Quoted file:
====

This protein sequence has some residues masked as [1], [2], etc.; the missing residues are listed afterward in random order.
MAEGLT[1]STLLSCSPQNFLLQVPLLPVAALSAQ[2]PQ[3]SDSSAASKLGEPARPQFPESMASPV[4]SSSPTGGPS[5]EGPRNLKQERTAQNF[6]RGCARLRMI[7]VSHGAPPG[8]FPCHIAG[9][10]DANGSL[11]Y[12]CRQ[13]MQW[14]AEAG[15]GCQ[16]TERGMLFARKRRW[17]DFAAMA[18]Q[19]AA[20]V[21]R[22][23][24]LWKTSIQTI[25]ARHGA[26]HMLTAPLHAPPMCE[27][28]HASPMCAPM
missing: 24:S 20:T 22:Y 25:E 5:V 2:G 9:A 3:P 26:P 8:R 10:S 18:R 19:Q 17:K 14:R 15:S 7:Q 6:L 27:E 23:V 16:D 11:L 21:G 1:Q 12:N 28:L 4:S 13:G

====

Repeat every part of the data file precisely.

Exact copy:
This protein sequence has some residues masked as [1], [2], etc.; the missing residues are listed afterward in random order.
MAEGLT[1]STLLSCSPQNFLLQVPLLPVAALSAQ[2]PQ[3]SDSSAASKLGEPARPQFPESMASPV[4]SSSPTGGPS[5]EGPRNLKQERTAQNF[6]RGCARLRMI[7]VSHGAPPG[8]FPCHIAG[9][10]DANGSL[11]Y[12]CRQ[13]MQW[14]AEAG[15]GCQ[16]TERGMLFARKRRW[17]DFAAMA[18]Q[19]AA[20]V[21]R[22][23][24]LWKTSIQTI[25]ARHGA[26]HMLTAPLHAPPMCE[27][28]HASPMCAPM
missing: 24:S 20:T 22:Y 25:E 5:V 2:G 9:A 3:P 26:P 8:R 10:S 18:R 19:Q 17:K 14:R 15:S 7:Q 6:L 27:E 23:V 16:D 11:L 21:G 1:Q 12:N 28:L 4:S 13:G